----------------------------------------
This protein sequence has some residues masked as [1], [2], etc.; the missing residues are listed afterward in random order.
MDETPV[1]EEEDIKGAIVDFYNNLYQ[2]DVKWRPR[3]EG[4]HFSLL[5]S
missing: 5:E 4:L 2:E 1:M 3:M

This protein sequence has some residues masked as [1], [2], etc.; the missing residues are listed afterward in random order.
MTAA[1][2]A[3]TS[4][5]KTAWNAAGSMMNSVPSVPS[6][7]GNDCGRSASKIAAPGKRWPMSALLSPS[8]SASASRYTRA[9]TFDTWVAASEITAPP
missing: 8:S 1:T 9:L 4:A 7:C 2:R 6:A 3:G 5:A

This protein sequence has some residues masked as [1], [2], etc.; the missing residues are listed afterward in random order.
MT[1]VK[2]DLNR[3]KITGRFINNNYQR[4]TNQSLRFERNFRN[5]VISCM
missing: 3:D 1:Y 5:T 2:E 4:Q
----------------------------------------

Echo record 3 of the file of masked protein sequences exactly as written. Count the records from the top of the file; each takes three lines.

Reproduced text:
This protein sequence has some residues masked as [1], [2], etc.; the missing residues are listed afterward in random order.
MT[1]VK[2]DLNR[3]KITGRFINNNYQR[4]TNQSLRFERNFRN[5]VISCM
missing: 3:D 1:Y 5:T 2:E 4:Q